When does one speak of a "true" First in Human trial?

Early phase clinical trials have risks associated with them that require mitigation. Not only the legislation has to be followed; all  associated guidance documents, which will help in maintaining public safety and data integrity, must also be abided by. Thinking about how trials might be inspected and performing appropriate risk-assessments helps to distinguish true first in human (FIH) trials from other early phase trials. While the decision may not have an impact on the authorization decision by the MHRA Clinical Trials Unit (CTU) or approval by the ethics committee, it can have an impact on:

  • how to identify and mitigate the risks associated with the clinical trial,
  • how the clinical trial will be inspected by the MHRA GCP inspectors in relation to GCP and early phase guidance,
  • meeting GCP requirements for trial activities, such as dose escalation,
  • expectations for accredited phase 1 units maintaining their accreditation.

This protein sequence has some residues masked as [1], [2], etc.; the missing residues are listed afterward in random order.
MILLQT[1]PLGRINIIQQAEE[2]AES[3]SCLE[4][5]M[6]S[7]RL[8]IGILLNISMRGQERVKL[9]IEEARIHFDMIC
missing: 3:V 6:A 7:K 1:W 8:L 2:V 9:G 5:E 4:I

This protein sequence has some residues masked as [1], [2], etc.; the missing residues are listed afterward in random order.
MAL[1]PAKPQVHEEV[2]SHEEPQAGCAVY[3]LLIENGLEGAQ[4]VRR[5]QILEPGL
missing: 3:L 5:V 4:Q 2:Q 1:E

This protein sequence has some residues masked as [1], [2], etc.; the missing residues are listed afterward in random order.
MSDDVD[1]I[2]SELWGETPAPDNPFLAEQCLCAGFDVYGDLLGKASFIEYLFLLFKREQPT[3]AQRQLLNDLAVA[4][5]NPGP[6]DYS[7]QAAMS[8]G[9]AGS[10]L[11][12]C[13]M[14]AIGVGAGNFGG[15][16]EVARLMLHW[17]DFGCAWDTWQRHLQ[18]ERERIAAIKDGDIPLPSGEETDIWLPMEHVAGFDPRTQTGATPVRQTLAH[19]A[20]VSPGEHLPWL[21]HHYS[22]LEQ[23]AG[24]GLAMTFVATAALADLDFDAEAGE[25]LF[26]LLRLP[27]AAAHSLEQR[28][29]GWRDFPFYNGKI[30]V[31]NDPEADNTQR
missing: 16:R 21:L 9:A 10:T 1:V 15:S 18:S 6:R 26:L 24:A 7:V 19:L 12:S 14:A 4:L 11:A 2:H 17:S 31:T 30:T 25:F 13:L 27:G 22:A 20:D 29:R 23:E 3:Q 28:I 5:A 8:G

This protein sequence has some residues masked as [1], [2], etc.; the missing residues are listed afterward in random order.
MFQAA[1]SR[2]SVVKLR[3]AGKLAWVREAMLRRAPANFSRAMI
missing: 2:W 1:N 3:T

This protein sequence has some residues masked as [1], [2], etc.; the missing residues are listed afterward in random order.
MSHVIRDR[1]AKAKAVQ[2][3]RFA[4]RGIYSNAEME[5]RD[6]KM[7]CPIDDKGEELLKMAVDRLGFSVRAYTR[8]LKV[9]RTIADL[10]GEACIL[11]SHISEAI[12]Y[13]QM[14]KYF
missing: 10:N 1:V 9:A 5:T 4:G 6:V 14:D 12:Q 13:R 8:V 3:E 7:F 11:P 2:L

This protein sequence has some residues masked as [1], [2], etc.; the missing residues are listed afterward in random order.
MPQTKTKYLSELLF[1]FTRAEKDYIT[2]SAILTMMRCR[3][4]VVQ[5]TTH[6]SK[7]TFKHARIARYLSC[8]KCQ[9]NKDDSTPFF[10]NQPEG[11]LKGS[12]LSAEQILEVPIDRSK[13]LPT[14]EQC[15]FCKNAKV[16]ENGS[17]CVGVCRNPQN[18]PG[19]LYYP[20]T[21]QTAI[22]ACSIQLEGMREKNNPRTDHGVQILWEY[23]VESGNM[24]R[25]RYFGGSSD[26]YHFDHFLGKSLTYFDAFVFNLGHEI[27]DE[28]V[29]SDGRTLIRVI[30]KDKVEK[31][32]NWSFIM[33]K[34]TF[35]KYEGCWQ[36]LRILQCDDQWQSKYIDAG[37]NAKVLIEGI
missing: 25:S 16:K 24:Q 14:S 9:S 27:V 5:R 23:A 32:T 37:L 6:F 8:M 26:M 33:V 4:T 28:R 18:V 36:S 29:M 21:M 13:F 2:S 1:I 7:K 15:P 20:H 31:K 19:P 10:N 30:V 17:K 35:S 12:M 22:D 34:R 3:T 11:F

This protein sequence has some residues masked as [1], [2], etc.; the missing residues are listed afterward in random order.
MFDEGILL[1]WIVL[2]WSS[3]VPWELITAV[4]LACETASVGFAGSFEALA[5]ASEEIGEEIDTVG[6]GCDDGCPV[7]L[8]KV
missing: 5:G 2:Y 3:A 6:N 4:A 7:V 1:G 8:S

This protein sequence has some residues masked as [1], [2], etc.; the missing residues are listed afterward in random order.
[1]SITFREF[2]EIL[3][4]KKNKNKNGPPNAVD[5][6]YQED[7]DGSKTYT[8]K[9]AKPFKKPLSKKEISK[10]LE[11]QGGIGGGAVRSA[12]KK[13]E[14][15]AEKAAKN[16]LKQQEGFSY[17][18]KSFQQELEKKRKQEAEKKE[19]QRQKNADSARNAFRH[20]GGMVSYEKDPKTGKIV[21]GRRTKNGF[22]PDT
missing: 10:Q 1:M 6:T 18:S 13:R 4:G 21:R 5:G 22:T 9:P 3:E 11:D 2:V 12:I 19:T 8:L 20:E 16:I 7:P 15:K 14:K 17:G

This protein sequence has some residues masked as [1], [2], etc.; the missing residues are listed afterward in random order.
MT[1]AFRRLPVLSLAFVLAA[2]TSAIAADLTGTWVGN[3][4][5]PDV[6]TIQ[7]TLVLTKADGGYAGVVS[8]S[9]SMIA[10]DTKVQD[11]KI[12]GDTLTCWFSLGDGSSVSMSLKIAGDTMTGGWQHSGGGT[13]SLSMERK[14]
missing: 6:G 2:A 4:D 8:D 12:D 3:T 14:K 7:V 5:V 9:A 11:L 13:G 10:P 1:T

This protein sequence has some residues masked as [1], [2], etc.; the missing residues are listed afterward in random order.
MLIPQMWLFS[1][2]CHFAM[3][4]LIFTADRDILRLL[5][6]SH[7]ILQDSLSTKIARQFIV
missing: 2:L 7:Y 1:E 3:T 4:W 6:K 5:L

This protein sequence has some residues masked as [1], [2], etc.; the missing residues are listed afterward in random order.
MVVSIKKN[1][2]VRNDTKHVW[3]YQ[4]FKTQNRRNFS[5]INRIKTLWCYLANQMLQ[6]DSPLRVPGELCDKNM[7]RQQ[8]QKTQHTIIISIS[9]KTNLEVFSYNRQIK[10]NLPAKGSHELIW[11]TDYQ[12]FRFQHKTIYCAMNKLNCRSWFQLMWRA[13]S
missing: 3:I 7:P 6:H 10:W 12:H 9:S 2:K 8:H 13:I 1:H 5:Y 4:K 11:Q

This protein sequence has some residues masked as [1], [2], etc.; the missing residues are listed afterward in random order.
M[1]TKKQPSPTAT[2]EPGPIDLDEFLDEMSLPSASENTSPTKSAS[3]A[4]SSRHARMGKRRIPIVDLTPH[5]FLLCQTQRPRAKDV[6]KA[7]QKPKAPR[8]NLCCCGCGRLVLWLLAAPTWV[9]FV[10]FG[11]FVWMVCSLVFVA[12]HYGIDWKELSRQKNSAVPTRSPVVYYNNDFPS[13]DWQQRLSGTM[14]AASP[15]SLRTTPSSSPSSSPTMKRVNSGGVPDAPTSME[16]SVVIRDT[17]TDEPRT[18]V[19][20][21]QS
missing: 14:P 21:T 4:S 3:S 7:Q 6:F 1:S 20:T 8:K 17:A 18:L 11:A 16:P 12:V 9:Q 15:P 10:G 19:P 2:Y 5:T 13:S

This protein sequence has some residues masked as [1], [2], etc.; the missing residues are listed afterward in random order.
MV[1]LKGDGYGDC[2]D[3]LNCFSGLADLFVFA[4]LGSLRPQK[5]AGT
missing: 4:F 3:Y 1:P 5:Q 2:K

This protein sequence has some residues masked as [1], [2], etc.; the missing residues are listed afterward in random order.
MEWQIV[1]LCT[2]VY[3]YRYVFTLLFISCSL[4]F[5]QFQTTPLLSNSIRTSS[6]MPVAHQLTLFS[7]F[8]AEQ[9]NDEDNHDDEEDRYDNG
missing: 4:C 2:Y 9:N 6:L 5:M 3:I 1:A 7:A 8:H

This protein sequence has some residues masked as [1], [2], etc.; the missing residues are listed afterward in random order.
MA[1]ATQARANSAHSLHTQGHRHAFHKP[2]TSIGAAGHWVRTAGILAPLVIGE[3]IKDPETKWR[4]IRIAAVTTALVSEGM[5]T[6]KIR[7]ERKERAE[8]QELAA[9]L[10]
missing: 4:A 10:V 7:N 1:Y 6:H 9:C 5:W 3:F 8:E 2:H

Therefore, the MHRA blog provides two flowcharts with some questions and answers to help in performing risk assessments and completing  IRAS (Integrated Research Application System) and CTA (Clinical Trial Application) forms:

  • Flow chart 1: Is it a ‘true’ FIH trial?
    If it’s not a ‘true’ FIH trial, as the IMP has been given to humans before, other factors may be taken into account which might influence the decision as to whether it should be considered a FIH trial.
  • Flow chart 2: For an IMP that has been given to humans before, do the risks identified warrant categorizing it as a FIH?
    (e.g. considering new combination therapies, new formulations, new populations)

By deciding what type and phase of trial it is, one can confidently risk-assess the clinical trial and complete the corresponding CTA and IRAS forms. This will then allow MHRA GCP inspectors to inspect the clinical trial according to the applicable legislation and guidance. It will also help inspectors and MHRA accredited phase 1 units to identify those trials appropriately for assessment against the MHRA phase 1 accreditation scheme. Additionally, according to the MHRA, the sponsor has to make the right decision about type and phase of the trial.

More useful information can be found in the EMA guideline on strategies to identify and mitigate risks for first-in-human and early clinical trials with investigational medicinal products, adopted in July 2017.

The full post, "Is it really a First in Human trial? Categorizing and assessing the risks correctly" can be found on the MHRA Inspectorate blog.

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